Season 3, Episode 4, “Newer Elements of Our Defense”
Written by Russ Cochrane
Directed by Chris Grismer
Airs Saturdays at 9pm (ET) on BBC America
Four episodes in, Orphan Black season three is struggling. Sarah at last has a tangible foe in the form of the Castor clones, but these characters are either unexplored or, in the case of Mark, given completely new personalities. Mark’s swaggering military commander in “Newer Elements of Our Defense” bears no resemblance to the barely verbal Mark of season two and while some of this bravado may have been purely for Rudy’s benefit, the writers’ attempts to link Sarah’s new ally to the awkward cult member who brought food to an imprisoned Gracie have been strained at best.
More frustrating are the cliffhangers manufactured in these two episodes. Bonnie’s shoddy handling of Mark reeks of contrivance—why not kill Mark when given the chance, if you’re about to order others to do so?—but even less suspenseful is episode four’s final scene, which implies a sticky end for Sarah at the hands of Mark and Rudy. Orphan Black may have been happy to kill off clones in season one, but they’re long past this stage. Cosima has battled her way back from a death sentence and Helena keeps surviving violent capture; Sarah’s not going anywhere. Rather than energizing the series with a nod to its B-movie roots, these cliffhangers aggravate because the writers are unwilling to commit to them. Mark’s death at the hands of Bonnie was a shock. The next episode’s disappointing and immediate backpedaling from this is a sign that the audience should not trust the show to make bold moves.
While Sarah is attempting to find Helena, Helena is getting into hijinks on the base. Her scorpion is the season’s best addition, by a long shot, and this continues throughout these two episodes. The scorpion gives Helena someone to talk to and lets the audience in on her thought process, and their exchanges occasionally add much needed levity to Helena’s dour corner of the show. Knowing that she is trying to escape allows Helena to be an active, engaged character even while she’s in chains. Her being able to gnaw a bone into a successful key may be utterly ridiculous, but it’s the kind of ridiculous the show does well and since Helena doesn’t actually get out of the base, it’s easy to overlook.
This is not the case with Alison’s adventures in drug dealing. It’s great to have Donnie unemployed and able to spend all his time with Alison, but pushing Alison and Donnie off into a completely separate, non-Clone Club storyline is a bizarre choice for the series, particularly when its most effective arcs have always been those that incorporate multiple Maslanys. With several Castors running around and both Mark and Paul essentially getting character rewrites, there are more than enough new people to get to know without throwing Marcy and the rest of Alison’s circle into the mix. It’s very hard to care which school Alison’s children will end up in when there are Proletheans and Castors running around killing and kidnapping people, and when the most grounded subplot is the one with a clone researching miracle cures via stem cells and The Island of Dr. Moreau, the show has a relatability problem.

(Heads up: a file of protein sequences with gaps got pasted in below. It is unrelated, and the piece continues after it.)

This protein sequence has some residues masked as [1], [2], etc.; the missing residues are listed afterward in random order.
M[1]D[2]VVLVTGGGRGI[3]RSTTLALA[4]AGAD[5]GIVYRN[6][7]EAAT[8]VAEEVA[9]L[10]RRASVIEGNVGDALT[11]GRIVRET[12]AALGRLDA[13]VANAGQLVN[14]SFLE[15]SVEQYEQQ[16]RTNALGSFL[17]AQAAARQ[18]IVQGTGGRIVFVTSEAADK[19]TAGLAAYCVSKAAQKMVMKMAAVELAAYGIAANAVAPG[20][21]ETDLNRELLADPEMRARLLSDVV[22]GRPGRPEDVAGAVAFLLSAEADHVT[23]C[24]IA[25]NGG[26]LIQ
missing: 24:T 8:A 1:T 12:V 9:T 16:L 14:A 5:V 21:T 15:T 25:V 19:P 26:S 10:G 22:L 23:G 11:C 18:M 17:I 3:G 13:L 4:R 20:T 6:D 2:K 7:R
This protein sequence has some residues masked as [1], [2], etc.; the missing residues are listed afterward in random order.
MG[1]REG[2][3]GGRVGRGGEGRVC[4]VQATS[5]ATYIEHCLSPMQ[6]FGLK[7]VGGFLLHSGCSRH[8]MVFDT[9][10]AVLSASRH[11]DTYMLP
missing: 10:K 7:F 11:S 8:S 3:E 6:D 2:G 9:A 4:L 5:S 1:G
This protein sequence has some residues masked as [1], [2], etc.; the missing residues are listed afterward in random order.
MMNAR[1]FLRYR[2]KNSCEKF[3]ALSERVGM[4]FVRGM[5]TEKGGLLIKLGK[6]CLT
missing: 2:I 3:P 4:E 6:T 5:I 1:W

Fortunately while Cosima has little to do in episode four, her scenes in episode three are among the season’s most memorable. Scott proves his mettle, at least somewhat, when he helps Cosima perform an impromptu autopsy on Seth. A day like that would send most people running for the hills, but Scott continues to be a warm and encouraging presence for Cosima. With any luck, there’s more action in Scott’s future, as the hands-on scenes in “Formalized, Complex, and Costly” are much more interesting than his material earlier this season or in “Newer Elements of Our Defense”. Cosima’s detour to Frankensteinland may be limited to episode three, but her night out at the bar with Felix in episode four is long overdue. The pair’s relaxed rapport is wonderful and it’s great to spend some time with Felix when neither he nor his apartment are under threat.
As for everyone else, Mrs. S and Delphine are surprisingly absent, Art is still upset about Beth and his buddies’ penchant for getting him into messes, and Rachel is slowly recovering, though to what extent remains to be seen. Gracie can’t seem to escape her crazy mom and in her first real bit of luck, she loses the baby her crazy father impregnated her with. It’s hard to root too fully for those crazy kids Mark and Gracie to make it work, given the circumstances, but whatever Gracie does next almost has to be an improvement on what she’s been subjected to thus far. Her defiance at her captors/parents last season was satisfying and though it’s depressingly logical for her to fall back into an abusive relationship with her mother, the Prolethean cult was one of the weakest elements of season two and it threatens to be so again in season three. Fingers crossed that she’ll leave their new house and not look back.
Despite a few fun scenes, season three of Orphan Black sees its characters as isolated as they’ve been all series. These episodes commit even more fully to Sarah’s journey towards Helena, Cosima’s separate work towards a cure, and Alison’s even more separate entry into the world of drug dealing. It’s hard to see what the writers are building towards and how the various storylines will unite later in the season, if they will at all, and as the season nears the midpoint, that’s disheartening. The writers of Orphan Black can craft tightly constructed, compelling stories; they’ve done so many times before. Hopefully the seemingly unconnected threads of the main characters will come together, and soon, so that the season can get back on track.